Friday, August 31, 2012

Do you know who you are?

We have all read in scientific books, and indeed in all romances, the story of the man who has forgotten his name. This man walks about the streets and can see and appreciate everything; only he cannot remember who he is. Well, every man is that man in the story. Every man has forgotten who he is.

This quote from G. K. Chesterton opens the first chapter of Leaving Egypt: Finding God in the Wilderness Places by Chuck DeGroat. I started it this morning, and several points have already hit me -- hard. I think this is going to be a wild ride!

Instead of adding my own commentary, I'll simply let them find their own target:
  • "Identity erodes as ordinary people lose themselves in their personal Egypts. If you stick around Egypt, you lose your true story, and sooner or later, you'll come to believe you are a design flaw" (DeGroat, page 22).
  • "Are we not all slaves?. . . As free as we might imagine ourselves, each of us continues to wrestle with the 'old self' (Colossians 3:9), parts of us that have never left the slavery of Egypt for the flourishing we are made for" (DeGroat, page 15).
  • Another quote from Henri Nouwen followed Chesterton's: "But now I realize that the real sin is to deny God's first love for me, to ignore my original goodness. Because without claiming that first love and that original goodness for myself, I lose touch with my true self and embark on a destructive search among the wrong people and in the wrong places for what can only be found in the house of my Father."
  • DeGroat went on to explain this quote in light of Calvin's "total depravity" doctrine. We are all a mess. "But Calvinists also believe that God made the world --and us-- good, in fact very good (Genesis 1:31). We can only grasp the doctrine of original sin if we first grasp original goodness" (page 20).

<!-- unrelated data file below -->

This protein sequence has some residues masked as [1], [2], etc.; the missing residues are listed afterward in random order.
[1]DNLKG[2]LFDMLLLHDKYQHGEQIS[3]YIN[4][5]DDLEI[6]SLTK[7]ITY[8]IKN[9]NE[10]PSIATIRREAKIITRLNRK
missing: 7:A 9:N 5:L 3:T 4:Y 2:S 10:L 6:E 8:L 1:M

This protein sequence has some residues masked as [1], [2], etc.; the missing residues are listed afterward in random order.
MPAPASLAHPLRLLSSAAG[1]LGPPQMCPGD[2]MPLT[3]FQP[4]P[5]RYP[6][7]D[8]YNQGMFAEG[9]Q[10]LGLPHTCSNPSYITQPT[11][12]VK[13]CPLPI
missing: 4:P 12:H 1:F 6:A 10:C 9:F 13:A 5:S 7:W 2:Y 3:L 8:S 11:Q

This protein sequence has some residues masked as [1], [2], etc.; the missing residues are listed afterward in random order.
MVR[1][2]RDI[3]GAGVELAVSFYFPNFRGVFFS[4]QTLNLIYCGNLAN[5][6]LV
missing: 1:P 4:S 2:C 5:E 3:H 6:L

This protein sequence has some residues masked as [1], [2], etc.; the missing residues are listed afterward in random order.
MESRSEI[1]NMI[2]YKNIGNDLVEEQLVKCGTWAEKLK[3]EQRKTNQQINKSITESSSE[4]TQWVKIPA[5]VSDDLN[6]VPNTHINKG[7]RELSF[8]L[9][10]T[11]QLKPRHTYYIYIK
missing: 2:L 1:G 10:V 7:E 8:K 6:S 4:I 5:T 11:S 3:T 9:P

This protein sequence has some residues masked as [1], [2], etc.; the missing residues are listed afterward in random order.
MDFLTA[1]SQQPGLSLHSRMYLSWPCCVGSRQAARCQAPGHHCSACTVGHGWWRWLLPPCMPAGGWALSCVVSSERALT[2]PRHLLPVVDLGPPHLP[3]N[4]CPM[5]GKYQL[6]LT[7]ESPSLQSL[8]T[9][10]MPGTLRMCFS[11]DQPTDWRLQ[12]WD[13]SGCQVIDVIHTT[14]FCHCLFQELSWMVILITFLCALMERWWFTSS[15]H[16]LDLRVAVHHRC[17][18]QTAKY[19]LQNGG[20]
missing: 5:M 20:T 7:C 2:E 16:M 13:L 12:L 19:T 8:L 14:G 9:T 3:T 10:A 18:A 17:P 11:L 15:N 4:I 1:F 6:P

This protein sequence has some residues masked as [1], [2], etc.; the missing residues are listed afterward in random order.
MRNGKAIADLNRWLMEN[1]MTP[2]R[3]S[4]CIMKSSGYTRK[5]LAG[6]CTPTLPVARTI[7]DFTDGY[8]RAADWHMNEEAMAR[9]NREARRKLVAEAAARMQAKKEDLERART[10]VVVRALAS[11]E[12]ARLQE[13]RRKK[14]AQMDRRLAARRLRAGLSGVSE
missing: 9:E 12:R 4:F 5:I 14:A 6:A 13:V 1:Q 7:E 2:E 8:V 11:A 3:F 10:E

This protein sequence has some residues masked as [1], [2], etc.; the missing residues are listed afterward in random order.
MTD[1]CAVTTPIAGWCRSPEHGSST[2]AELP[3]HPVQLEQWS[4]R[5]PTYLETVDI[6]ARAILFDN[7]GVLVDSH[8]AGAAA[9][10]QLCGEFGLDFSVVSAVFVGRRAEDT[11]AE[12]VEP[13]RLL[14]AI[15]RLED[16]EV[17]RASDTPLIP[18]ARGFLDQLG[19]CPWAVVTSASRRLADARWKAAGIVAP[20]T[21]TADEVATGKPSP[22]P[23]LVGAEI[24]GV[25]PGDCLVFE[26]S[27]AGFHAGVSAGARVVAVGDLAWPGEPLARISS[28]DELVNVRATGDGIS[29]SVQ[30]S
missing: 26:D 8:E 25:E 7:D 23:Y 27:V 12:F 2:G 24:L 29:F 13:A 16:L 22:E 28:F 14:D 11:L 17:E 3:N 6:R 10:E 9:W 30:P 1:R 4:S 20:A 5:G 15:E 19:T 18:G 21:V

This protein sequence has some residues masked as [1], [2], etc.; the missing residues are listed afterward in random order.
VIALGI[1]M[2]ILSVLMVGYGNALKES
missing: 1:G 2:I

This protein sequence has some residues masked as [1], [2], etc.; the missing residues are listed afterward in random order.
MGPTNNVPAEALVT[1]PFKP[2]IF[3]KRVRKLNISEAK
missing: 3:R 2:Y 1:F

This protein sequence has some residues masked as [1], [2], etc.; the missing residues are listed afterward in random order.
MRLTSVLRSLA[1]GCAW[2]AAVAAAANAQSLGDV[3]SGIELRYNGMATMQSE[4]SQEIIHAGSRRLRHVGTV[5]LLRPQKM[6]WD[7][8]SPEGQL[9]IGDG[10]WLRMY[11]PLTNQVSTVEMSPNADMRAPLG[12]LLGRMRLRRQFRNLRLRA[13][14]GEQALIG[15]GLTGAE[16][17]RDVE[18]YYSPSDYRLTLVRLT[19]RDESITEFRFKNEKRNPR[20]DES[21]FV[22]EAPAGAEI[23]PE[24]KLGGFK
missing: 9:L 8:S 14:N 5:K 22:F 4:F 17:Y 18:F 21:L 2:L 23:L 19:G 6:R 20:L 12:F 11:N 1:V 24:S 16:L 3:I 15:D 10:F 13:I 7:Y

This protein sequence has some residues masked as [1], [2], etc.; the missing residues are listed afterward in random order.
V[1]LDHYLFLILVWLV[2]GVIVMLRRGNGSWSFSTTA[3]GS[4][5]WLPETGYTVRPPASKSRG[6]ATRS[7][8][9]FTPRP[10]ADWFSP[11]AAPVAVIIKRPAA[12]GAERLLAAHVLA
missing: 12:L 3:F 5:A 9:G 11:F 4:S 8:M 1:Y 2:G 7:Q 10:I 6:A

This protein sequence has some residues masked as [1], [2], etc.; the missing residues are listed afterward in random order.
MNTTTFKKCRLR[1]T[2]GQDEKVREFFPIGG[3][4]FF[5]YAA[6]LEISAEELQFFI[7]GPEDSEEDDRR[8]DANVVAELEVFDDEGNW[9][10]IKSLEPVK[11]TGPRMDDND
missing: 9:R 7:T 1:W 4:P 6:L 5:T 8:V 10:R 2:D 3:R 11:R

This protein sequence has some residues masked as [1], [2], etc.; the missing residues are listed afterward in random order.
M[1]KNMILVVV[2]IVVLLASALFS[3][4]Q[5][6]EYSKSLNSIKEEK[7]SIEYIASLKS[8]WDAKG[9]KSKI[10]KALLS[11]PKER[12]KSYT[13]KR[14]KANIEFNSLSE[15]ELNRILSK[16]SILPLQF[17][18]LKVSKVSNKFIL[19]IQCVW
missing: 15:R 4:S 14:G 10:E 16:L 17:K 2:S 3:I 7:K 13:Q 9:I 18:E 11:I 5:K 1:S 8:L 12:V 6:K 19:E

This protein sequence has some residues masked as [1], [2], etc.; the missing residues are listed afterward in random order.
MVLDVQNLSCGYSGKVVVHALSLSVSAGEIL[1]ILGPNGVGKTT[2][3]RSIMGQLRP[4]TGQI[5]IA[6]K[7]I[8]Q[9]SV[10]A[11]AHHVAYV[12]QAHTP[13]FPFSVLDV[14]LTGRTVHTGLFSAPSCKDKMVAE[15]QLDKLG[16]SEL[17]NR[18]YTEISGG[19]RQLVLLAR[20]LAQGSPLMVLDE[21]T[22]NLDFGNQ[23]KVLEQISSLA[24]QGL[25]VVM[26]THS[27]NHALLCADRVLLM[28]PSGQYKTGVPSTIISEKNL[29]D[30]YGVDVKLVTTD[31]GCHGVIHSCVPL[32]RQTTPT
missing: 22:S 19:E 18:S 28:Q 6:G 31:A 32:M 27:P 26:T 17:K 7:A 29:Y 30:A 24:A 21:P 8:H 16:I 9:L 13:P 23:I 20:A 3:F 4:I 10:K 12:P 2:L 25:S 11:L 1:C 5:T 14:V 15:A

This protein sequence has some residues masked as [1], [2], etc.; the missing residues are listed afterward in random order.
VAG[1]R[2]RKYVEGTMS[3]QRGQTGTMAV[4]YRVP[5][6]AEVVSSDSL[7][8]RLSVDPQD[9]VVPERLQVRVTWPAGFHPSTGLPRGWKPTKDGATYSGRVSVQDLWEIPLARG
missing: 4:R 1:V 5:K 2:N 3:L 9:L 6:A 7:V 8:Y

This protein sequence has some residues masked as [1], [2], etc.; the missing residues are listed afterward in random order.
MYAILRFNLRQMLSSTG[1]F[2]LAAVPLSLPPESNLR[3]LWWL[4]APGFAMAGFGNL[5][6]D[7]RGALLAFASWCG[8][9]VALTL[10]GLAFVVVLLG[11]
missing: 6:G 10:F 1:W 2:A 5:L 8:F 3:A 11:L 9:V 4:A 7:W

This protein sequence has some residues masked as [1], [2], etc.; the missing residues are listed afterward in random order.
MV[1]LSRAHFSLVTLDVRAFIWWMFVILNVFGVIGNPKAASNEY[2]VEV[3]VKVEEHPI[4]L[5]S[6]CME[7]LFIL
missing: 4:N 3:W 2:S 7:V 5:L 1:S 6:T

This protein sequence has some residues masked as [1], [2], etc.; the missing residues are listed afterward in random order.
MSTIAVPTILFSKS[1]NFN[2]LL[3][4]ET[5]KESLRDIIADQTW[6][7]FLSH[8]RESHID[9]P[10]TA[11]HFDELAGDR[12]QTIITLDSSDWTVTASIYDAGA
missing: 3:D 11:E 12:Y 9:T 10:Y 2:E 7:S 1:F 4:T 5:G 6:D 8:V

• He explains Nouwen's quote: "Sin's real devastation is in it's strange capacity to erase our memories, to cause us to forget our noble origins" (page 20).
I can definitely relate to those "desert times,"  which is one thing that drew me to this book. And I'm also fully aware that those desert times have brought me closest to God. I've come to understand myself and God better. But the big a-ha, and what I think might be a theme in the reading of this book is that I don't really have to understand myself better. God already knows.

As I was reading this morning, this song from Jason Gray sprung to mind. Doesn't it fit perfectly with the thoughts from this first chapter?


Trish said...

Pretty powerful stuff! The very first quote at the top of the post made me think of the verse in James 1 about walking away from a mirror and immediately forgetting what you look like:

"For if anyone is a hearer of the word and not a doer, he is like a man who looks intently at his natural face in a mirror. For he looks at himself and goes away and at once forgets what he was like. But the one who looks into the perfect law, the law of liberty, and perseveres, being no hearer who forgets but a doer who acts, he will be blessed in his doing."

(I wrote this before listening to the song and then realized he references the same verse in his opening lines - very cool!)

Carrie said...

Sooounds goooood!

Katrina @ Callapidder Days said...

Hmmm... The book definitely sounds intriguing. I'll have to keep my eye on this one. And the song is a new one to me. Good stuff!